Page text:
The Equine Welfare Data Collective has released its first report after gathering data nationally on at-risk and transitioning equines.
One key takeaway from the analysis was that surveyed organizations with custody of these horses vary greatly in size, policies, programs, and intake methods, said Emily Stearns, program manager of EWDC.
"One uniting factor was that a significant number—over 30% of respondents—are relying on paper record-keeping methods," Stearns said. "Transitioning to animal sheltering–specific software or some other software system could potentially help these organizations assess the success of their programs and, ultimately, assist more equines."
The project plans to publish a report every six months and will continue to explore and identify key points as members of participating agencies analyze data from respondents. The EWDC is considering how to gather information on the length of stay and other equine-related demographics such as sex and age. The organization, created by the United Horse Coalition, a program of the American Horse Council, is also continuously working to increase its sample size and expand its survey questions.
The American Association of Bovine Practitioners, with a grant of more than $230,000 from the Department of Agriculture's National Institute of Food and Agriculture, continues to offer workshops on practice management targeting veterinarians in food animal practice who have graduated within the past 10 years.
Three-day workshops will be held in spring 2020, and participants will meet again in spring 2021. There is no fee to attend the workshops, held in St. Louis, and participants will receive a $900 stipend each year to offset travel and lodging expenses. Attendees will learn about tools for managing practice finances, how to evaluate the economic impact of new services, how to value a practice, and tools for managing human resources.
Enrollment is limited, and interested individuals must fill out an application. The online application is available until Dec. 15.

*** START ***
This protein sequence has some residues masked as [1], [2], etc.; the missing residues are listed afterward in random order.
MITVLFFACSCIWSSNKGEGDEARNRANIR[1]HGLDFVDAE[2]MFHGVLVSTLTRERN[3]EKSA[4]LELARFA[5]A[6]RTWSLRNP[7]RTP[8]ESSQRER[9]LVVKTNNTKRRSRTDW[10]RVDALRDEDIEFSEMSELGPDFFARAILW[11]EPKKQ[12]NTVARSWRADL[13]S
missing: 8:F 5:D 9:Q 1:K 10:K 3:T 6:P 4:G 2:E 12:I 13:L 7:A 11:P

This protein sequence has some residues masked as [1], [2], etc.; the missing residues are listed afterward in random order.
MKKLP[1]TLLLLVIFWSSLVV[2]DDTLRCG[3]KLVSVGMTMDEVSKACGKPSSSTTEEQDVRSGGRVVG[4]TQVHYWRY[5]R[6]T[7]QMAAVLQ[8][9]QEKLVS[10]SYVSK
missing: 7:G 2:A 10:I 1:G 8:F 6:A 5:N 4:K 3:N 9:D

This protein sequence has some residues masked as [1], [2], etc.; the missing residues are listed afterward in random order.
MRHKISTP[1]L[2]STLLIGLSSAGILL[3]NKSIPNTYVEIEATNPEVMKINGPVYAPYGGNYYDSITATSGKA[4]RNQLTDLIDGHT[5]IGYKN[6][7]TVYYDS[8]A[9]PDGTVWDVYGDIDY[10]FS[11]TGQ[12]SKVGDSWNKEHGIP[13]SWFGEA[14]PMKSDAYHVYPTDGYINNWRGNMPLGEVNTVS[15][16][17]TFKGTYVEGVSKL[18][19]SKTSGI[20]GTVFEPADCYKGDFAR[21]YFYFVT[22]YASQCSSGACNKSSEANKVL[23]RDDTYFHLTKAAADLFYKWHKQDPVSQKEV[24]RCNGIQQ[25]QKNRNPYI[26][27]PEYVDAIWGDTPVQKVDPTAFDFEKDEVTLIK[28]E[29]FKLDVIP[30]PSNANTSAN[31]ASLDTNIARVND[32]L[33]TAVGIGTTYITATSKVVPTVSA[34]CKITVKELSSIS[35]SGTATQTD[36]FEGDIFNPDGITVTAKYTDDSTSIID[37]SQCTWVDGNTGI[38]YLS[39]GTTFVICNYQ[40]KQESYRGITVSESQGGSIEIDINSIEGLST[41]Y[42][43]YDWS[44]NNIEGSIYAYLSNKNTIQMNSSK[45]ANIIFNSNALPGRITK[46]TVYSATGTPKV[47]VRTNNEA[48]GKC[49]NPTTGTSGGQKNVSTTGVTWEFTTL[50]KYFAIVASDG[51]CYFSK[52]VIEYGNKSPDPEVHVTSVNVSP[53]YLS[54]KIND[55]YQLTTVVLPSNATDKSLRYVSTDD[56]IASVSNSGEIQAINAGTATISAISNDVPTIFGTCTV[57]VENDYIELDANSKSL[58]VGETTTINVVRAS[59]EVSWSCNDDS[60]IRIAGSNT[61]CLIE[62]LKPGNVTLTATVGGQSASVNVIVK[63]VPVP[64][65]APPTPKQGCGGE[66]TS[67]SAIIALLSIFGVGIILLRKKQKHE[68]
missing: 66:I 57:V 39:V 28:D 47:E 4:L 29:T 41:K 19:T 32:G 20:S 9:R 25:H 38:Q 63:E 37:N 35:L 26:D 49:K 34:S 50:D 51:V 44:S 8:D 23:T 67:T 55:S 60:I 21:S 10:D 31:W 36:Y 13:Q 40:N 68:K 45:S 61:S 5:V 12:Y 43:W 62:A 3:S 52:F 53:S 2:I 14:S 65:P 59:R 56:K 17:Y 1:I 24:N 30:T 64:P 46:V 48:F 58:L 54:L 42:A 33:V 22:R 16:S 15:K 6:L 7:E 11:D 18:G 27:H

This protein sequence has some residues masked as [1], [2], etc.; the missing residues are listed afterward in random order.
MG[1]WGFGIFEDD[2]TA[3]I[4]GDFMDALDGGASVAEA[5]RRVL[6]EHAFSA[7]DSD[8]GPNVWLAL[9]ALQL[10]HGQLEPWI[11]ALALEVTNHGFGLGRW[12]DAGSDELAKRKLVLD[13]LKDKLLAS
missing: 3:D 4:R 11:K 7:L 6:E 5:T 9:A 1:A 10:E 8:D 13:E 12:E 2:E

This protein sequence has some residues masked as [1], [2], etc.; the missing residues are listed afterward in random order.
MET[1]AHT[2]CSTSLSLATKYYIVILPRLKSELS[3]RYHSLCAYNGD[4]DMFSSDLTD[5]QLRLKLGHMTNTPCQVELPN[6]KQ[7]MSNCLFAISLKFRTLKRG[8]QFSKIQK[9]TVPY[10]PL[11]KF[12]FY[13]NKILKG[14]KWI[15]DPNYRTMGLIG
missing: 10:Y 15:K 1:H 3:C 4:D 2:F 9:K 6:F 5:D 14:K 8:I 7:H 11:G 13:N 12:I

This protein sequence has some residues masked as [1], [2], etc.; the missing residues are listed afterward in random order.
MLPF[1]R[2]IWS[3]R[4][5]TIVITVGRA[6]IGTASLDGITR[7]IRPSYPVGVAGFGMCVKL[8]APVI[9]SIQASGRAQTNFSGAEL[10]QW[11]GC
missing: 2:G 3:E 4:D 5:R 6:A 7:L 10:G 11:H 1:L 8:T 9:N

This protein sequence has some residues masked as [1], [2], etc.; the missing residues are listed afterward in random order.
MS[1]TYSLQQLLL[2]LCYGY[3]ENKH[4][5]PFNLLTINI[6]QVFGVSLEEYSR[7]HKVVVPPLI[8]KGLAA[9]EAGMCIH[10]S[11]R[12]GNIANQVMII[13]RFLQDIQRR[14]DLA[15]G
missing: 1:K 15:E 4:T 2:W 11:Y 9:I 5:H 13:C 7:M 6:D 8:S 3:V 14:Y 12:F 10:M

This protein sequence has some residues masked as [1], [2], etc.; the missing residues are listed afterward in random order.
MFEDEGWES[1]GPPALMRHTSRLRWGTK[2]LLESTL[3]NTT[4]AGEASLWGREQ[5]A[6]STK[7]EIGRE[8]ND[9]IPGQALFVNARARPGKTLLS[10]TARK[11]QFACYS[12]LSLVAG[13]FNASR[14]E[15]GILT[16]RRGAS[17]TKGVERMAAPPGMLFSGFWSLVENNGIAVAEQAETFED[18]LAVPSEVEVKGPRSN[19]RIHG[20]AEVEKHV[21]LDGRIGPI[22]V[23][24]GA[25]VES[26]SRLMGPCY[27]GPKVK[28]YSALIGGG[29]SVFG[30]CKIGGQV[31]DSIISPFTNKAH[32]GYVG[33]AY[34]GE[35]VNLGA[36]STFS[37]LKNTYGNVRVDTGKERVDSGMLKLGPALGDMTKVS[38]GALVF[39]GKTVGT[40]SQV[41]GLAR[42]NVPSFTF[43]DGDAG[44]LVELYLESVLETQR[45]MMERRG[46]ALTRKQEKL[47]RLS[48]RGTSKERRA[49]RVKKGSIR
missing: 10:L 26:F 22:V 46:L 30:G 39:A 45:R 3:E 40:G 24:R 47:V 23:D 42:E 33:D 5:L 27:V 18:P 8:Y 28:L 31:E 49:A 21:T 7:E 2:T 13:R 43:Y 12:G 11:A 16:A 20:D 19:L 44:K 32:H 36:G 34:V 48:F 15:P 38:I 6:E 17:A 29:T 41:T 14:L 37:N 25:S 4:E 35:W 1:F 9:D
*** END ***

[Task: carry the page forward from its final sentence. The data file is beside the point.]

AVMF donates $10,000 to support Hurricane Dorian recovery
The American Veterinary Medical Foundation has donated $10,000 to support the recovery from Hurricane Dorian.
The AVMF board of directors approved the donation to GreaterGood.org, a national nonprofit that works to improve the health and well-being of people, pets, and the planet. GreaterGood.org has worked with partners on the ground to deliver emergency supplies, transport, and medical care to animals and humans in the Bahamas affected by Dorian.
The AVMF has supported a number of storm relief efforts recently, donating $10,000 to the Nebraska VMA after major flooding in March, $20,000 to the Florida Veterinary Medical Association Foundation after Hurricane Michael in 2018, and $10,000 each to the North Carolina Veterinary Medical Foundation and Friends of the NCVMA Foundation after Hurricane Florence in 2018.
The Foundation also has an ongoing disaster relief program offering grants of up to $5,000 to help reimburse veterinarians for care provided to animals during disasters such as Hurricane Dorian. In 2018, the AVMF provided $146,000 in disaster relief grants to veterinarians, veterinary students, disaster response teams, and veterinary organizations.
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